August 12, 1999
Last night's Rye: Old
Potrero. A libationary experience nonpareil. A succulently
smooth single malt rye, a throat-threatening mix of fire
and pleasure. Though not widely available, it can be found in your
Francisco restaurants, and, happily, my local,
where it's the most expensive drink they serve.
Old Potrero is a product
of the Anchor
Brewing Company, which, surprisingly, has no official web presence,
and I can find little good information about it. If you know of
it at all, it's through the company's beers, most notably Anchor
Steam (the Web is amazing in that I was able to find what the beer
looks like under a microscope, and I think this
sign would look great in my kitchen.)
Anchor Brewing is run
by Fritz Maytag.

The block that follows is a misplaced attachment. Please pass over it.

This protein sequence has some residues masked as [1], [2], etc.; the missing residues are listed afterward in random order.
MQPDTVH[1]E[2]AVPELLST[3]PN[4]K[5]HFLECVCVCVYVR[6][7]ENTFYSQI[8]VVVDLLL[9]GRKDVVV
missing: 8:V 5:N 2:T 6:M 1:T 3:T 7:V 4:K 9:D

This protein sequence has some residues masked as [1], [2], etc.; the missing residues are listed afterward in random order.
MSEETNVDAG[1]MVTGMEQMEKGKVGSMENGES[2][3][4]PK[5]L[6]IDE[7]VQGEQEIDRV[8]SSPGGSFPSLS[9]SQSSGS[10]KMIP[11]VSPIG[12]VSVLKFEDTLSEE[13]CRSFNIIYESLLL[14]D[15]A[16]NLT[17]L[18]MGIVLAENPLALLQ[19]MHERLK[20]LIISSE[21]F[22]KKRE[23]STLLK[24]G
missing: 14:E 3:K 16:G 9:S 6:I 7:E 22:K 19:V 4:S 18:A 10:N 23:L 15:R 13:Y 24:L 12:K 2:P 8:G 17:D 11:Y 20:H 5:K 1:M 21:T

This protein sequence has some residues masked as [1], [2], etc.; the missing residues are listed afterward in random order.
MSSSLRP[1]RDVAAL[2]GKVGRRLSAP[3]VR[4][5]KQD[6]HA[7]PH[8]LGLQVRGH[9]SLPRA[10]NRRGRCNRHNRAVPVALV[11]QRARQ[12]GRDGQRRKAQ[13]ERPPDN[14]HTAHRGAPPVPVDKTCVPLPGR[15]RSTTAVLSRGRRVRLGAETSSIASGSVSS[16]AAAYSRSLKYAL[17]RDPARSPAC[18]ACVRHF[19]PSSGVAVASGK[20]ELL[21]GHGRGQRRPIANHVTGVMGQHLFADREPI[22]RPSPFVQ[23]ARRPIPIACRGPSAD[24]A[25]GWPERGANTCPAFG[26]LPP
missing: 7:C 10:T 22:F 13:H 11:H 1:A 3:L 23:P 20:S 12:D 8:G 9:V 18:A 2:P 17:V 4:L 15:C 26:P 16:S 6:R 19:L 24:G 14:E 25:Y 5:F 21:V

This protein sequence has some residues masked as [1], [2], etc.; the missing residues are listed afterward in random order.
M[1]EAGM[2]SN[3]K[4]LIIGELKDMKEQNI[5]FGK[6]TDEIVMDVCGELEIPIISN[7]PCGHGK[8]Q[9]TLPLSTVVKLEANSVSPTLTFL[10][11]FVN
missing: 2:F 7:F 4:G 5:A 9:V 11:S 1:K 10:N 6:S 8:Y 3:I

Scion of the appliance empire, he turned to professional brewing
in 1965. His interests run beyond fermented beverages, though--he
is the same Maytag of the world renowned blue
August 11, 1999
Sucking. A series
of posts on Yahoo's message boards explicitly outlines how and
why you cannot bookmark pages in BroadVision, because of an integral
flaw in their product's design. It's pathetic, really.
It has also come to my
attenion that BroadVision suspects that I've been put up to posting
my "BV Sucks" page
by Vignette, a top competitor.
Doubly pathetic. My views are my own. And I've let Vignette know
the problems I think their system has. Simply, I'm just fed up with
BroadVision shitting all over the internet landscape.
However, the market seems
to think differently. BVSN shares just
keep going up and up. 20% today and nobody quite knows why.
August 10, 1999
perfesser. Astute petermeme
reader David Parker
wrote in with a response to my post about problem-solving
and information design.
made me think of a question I had asked myself. I was wondering